Sunday, May 30, 2010

Wishing to be a journalist

I wish I was a journalist.  In particular, I wish I was a political journalist, covering today's most important events.  OR, I wish I was a sports journalist, they probably get great tickets to all the biggest events.  OR, even better, I wish I was a Tour de France journalist, this is the event I would most want to cover. 

Unfortunately, I cannot write.  I do not have good grammer and I cannot spell worth a darn (thank you Spell Check), but if you've read this blog this far, you've probably figured this out already.  My problem is this - I have a lot to say.  I have so much to say in fact, that I can't get it out at home.  I decided I should teach a law class as an adjunct instructor so that I had more talk time.  Apparently that wasn't enough, so I found 3 more classes to teach over the course of year.  Now I've got my normal "at home" talk time, as well as 4 college level course I am teaching (if you are interested in registering for any of these courses simple go to . . . who am I kidding, nobody wants that).  I guess I needed more talk time, so I took on several public speaking engagements a year, speaking on topics ranging from school safety to bullying.  To add to my talk time I recently was interviewed on a local talk radio show for a couple of hours.  Again, that wasn't enough, so I sought out our local newspaper (The Cleveland Daily Banner) and started a weekly column (this week is my 164th week - wow, that seems like a lot).  THAT wasn't enough so I started this blog (I started this primarily for my out of town fans, who can't read the Banner and want access to my weekly column - so I post my weekly column on here along with other thoughts).

Now you may have caught the fact that I used the term "fans", which is simply ridiculous and actually makes me laugh out loud (not the "lol" you see the kids texting, but a real belly busting, pee my pants, laugh out loud).  So, before some of my friends call or text making fun of my new found ego growth, I don't believe I have fans, but I do believe what I write, sometimes hits a chord (hear is an example of my spelling problems - "chord" or "cord", spell check doesn't help here!) with some of the people who read this column/blog.  Therefore, I will keep writing, teaching, public speaking, and blogging until you ask me to stop (or at least until MANY of you tell me the stop becuase I have emails begging to stop weekly, I just figure they are in the minority).  However, since writing has become my access point to the largest audience, boy do I wish I was a journalist, if only I didn't have that darn grammer problem.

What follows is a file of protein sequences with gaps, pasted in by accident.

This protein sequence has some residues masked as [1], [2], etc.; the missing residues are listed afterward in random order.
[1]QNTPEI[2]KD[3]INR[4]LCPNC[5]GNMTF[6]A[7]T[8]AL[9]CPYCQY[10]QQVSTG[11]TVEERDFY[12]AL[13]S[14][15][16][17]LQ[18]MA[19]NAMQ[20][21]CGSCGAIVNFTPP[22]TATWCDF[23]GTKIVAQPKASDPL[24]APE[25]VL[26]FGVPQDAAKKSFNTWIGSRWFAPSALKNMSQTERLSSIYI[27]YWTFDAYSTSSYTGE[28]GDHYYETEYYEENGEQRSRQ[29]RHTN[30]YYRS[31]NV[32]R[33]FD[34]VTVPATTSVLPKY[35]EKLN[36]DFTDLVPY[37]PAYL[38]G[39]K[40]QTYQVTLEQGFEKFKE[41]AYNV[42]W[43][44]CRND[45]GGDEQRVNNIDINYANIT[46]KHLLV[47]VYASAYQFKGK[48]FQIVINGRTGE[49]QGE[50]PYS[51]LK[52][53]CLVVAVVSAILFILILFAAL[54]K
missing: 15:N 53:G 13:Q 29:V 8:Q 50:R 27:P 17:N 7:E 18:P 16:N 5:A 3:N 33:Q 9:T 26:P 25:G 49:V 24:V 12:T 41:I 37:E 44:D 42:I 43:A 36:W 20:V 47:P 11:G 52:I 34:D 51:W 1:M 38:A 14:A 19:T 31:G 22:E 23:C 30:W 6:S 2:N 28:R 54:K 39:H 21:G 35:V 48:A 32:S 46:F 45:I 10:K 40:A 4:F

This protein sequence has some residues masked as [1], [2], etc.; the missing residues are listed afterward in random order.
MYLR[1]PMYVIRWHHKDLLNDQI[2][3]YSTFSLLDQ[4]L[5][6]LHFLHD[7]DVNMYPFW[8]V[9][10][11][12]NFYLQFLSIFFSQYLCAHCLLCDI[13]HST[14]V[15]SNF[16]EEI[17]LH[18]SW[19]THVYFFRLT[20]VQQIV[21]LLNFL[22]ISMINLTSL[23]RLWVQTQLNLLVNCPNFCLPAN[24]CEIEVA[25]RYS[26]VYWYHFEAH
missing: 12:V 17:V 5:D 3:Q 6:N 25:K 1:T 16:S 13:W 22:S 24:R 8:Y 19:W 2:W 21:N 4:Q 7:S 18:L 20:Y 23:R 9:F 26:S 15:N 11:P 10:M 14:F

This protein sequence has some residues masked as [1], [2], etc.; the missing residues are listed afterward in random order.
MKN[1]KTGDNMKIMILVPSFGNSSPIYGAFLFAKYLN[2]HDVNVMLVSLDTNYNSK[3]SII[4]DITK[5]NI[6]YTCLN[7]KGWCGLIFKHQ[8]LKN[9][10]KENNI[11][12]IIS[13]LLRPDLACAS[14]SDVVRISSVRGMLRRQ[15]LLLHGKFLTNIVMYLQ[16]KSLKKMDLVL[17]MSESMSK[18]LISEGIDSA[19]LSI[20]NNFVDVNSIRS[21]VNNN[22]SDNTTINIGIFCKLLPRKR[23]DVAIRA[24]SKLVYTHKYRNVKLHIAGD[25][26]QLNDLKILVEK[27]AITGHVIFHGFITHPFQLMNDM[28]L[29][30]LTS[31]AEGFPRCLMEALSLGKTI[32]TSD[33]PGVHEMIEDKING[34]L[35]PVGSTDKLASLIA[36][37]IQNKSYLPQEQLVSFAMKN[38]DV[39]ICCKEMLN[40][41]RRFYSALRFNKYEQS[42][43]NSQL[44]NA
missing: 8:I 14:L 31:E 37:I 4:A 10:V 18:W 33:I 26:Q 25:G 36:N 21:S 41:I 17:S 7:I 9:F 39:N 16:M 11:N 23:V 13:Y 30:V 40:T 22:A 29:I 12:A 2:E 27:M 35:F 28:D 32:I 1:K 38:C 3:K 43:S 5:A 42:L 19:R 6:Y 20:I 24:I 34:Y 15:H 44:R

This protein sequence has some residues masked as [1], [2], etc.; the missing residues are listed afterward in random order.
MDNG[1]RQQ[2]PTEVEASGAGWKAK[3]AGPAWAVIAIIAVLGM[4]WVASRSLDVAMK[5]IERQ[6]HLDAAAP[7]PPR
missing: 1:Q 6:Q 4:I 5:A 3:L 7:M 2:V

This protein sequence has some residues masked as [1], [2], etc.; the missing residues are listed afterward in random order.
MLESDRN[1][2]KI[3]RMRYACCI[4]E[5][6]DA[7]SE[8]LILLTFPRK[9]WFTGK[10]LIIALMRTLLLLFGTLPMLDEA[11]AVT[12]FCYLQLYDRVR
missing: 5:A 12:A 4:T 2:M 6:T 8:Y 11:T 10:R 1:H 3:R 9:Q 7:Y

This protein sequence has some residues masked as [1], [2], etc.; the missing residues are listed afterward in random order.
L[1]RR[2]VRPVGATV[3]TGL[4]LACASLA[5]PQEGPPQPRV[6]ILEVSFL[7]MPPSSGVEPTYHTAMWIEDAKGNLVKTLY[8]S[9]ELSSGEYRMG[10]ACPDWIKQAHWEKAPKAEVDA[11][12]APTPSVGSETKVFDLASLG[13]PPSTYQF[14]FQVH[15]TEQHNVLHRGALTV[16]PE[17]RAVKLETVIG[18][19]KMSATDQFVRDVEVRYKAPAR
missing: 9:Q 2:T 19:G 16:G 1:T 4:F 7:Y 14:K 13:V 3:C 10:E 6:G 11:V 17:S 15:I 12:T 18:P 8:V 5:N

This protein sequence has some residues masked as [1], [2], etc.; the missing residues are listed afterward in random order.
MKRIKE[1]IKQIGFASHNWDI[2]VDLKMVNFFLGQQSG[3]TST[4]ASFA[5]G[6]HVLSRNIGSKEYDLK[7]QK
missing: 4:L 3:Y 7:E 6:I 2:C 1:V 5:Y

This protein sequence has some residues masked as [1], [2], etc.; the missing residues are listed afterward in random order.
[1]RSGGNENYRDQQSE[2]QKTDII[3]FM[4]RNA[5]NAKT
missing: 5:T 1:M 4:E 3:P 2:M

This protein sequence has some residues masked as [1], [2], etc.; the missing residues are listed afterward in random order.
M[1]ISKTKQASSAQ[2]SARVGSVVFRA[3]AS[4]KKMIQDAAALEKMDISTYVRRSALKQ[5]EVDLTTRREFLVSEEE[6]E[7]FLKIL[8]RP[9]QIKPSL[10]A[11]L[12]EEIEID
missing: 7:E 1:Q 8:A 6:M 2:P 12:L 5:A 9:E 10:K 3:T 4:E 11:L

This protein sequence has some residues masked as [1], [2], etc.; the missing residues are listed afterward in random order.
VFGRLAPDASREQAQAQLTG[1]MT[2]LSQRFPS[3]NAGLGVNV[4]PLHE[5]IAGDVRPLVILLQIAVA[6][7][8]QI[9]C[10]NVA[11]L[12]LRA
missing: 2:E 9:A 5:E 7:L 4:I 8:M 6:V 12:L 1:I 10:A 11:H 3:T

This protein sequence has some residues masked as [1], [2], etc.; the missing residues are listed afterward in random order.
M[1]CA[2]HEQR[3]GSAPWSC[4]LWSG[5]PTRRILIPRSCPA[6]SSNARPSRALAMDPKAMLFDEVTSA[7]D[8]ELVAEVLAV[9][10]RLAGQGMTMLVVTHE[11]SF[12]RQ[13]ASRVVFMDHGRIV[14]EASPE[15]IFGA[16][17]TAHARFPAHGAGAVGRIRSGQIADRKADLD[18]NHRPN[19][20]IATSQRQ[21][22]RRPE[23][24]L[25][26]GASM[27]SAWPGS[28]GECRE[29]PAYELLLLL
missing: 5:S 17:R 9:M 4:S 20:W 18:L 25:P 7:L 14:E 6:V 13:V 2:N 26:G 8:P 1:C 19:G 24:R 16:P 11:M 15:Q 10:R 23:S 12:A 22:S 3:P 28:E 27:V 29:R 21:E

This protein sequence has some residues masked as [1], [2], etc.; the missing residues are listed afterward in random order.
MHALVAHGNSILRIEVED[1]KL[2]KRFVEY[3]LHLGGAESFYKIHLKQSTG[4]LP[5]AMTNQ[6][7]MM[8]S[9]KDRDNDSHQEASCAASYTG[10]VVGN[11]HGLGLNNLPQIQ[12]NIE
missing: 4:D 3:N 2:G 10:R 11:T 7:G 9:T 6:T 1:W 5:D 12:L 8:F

Tuesday, May 18, 2010

The Perfect Card for the Perfect Mother

Mothers’ Day recently passed and like any good husband I waited till the Saturday before to get her a card (in my defense, I also took her out to dinner, got her breakfast in bed, and made a concerted effort to commit my entire weekend to the family, but I digress). So, I walk into the living room to draft my son into assisting me in selecting a card at our local drug store. He is sitting on the couch with my wife so I of course smoothly slide into speaking into father/son code, "Son, I need some help running errands and moving stuff, wanna help?"

"No thanks daddy."

I obviously have not properly trained him in the father/son code, so I try again. "Seriously, son, I need your help."

"Thank you, but I'll stay here with mommy." Still not getting it.

"Son, I don't want to go alone."

Then comes the response of the day, "You won't be alone daddy, Jesus is with you."

Two things ran through my mind at this point. First, an incredible, overwhelming amount of pride in my son and his understanding of our Lord. My wife and I have worked hard to raise our children in a Christian home and this was one of the first indicators that he is applying these Christian principles to his life. However, after that moment of teary-eyed pride, the second point rushed into my mind, shoving the first point to the side . . . my son didn't want to go with me. Now I could do one of two things in this situation; 1) I can pout and run my errand alone, feeling sorry for myself the entire time; or 2) force him to come with me. I chose option #2.